Not to worry, neighbors: after two weeks closed for renovations, staff changes and food experiments, is back and better than ever.
Their temporary closure was well-timed with the dregs of winter when “fewer people were coming down in the dark and cold,” said owner Joe Slakas. “But now the sun and warmth is back and we're back too.”
LICKS, as the coffee/gourmet snack shop on the river side of the train station calls itself, has installed some shiny new machines which help up the offerings of this sunny space. There's a juicer for juicing, timed perfectly with nearby Riverstone Yoga about to open any day now, and coinciding with their nutritionist-guided program of cleanses and such.
Anyone who's made juice at home knows about the pulp problem. Juicers generate buckets of perfectly edible “waste” – which Slakas is trying to put to good use.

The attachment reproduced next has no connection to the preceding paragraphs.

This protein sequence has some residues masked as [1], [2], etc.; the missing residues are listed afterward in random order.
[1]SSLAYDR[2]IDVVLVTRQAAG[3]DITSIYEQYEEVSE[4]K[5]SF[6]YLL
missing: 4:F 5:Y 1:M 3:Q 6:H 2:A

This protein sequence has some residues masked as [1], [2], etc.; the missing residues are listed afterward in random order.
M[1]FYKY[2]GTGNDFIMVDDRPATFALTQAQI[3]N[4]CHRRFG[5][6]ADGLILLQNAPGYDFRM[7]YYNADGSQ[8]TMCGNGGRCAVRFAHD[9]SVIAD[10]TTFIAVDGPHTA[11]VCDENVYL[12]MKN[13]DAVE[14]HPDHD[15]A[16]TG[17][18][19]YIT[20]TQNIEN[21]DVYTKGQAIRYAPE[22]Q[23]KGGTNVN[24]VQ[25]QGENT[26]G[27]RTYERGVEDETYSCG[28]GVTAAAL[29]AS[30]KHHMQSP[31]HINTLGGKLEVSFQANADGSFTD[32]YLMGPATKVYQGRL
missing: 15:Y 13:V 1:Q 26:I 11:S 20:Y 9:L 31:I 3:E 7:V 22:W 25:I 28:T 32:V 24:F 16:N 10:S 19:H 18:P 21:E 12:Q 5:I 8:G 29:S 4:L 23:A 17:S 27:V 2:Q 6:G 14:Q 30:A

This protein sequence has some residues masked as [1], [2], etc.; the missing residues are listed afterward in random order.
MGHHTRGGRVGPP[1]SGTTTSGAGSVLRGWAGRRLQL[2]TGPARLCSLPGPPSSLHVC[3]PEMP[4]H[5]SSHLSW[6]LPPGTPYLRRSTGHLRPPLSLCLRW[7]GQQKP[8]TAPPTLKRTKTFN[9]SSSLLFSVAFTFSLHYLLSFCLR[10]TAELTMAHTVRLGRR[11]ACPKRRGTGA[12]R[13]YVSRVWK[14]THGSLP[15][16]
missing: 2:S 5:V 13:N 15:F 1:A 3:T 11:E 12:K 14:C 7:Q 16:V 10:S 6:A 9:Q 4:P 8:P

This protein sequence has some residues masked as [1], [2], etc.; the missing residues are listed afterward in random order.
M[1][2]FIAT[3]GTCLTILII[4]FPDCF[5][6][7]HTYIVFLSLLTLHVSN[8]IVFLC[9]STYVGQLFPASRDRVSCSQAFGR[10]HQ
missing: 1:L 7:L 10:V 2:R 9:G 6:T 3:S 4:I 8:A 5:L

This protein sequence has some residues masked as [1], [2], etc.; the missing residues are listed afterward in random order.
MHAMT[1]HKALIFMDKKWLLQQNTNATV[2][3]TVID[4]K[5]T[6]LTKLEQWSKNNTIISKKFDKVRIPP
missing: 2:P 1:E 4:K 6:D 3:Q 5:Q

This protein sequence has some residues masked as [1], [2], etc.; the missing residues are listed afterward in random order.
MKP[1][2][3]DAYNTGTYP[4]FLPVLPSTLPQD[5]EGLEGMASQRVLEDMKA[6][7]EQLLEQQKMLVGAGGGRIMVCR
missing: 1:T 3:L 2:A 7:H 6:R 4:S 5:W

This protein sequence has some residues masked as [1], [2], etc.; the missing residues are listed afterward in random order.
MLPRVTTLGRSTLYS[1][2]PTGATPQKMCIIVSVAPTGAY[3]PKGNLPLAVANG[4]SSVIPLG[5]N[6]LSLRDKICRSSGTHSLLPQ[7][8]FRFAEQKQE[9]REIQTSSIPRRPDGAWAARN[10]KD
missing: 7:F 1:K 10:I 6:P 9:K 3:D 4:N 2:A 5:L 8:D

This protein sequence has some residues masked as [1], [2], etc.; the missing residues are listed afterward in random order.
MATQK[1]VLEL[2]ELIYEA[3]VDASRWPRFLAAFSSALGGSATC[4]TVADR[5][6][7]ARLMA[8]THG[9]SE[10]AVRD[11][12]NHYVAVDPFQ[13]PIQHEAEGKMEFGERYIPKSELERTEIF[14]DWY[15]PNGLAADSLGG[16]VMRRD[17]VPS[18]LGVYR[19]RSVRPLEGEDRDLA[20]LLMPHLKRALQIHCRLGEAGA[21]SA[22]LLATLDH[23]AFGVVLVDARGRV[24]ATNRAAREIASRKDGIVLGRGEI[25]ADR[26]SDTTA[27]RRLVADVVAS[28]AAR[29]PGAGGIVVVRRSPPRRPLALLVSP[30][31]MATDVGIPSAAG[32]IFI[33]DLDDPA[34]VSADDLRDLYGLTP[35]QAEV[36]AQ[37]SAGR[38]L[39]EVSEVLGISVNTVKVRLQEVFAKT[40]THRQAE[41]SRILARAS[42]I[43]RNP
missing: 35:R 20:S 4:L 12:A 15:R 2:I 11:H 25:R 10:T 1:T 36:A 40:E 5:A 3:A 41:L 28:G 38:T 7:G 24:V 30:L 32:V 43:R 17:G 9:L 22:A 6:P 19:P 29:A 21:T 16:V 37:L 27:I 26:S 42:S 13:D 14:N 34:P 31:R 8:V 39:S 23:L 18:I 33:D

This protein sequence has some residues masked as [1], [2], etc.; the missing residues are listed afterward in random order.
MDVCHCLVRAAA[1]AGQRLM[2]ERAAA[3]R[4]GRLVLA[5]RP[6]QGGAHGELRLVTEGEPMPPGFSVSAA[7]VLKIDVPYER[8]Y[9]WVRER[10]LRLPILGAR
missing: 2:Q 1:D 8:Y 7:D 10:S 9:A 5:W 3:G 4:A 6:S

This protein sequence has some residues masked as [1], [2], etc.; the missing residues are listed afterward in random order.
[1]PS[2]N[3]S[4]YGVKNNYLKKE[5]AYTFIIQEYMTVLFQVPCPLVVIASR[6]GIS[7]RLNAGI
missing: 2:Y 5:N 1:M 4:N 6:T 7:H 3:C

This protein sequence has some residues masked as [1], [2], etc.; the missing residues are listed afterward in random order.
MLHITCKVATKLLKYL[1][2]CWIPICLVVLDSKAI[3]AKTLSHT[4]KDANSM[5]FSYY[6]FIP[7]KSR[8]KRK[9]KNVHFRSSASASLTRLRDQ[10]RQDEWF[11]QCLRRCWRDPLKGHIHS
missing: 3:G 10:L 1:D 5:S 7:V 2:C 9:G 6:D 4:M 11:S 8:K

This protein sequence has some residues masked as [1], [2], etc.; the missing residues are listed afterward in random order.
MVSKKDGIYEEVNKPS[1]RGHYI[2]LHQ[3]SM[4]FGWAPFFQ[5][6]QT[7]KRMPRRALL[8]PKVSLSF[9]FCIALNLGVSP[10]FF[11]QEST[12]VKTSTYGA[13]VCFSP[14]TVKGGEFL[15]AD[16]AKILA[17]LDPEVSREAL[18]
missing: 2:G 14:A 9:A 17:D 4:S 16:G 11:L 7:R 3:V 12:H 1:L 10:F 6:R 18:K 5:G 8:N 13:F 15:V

One idea: he's zesting the citrus before pressing and using the peels for flavoring the frozen treats. He's heard that certain pulps can be used to make cookies, “like a dough,” but he doesn't have the means (yet) to try this.
“Juice,” he said, “just fits into using every piece of fruit that comes in here.”
Soon there will be two fresh juice options in town, as is coming to Main Street. But Slakas said there's more than enough market for the both of them and “we're a growing community down here.”
With a new case just for gelato, there's also more than enough room now for Slakas to craft up to 30 unique flavors of ice cream, sorbet and gelato. He's experimenting with cucumber-based sorbert, has a new recipe for avocado gelato, and will even offer paletas, the Mexican-style popsicles made with less sugar and fresh fruit chunks in flavors like yogurt-blueberry and strawberry, and which happen to be “very pretty.”
What Slakas can't incorporate into this recipes, he hopes to someday put in a compost pile (as he is working with Hudson Harbor owner Joe Cotter to do).
Most anything goes, but he has his creative limits. Slakas rattled off some infamous vendors who may go too far with their gelato di pesche (NYC) or the San Francisco guy known for fois gras ice cream. “I'm a little reluctant to do meat and fish,” Slakas said. “I just don't think I can mix my meat with my dairy. ”
Also good news.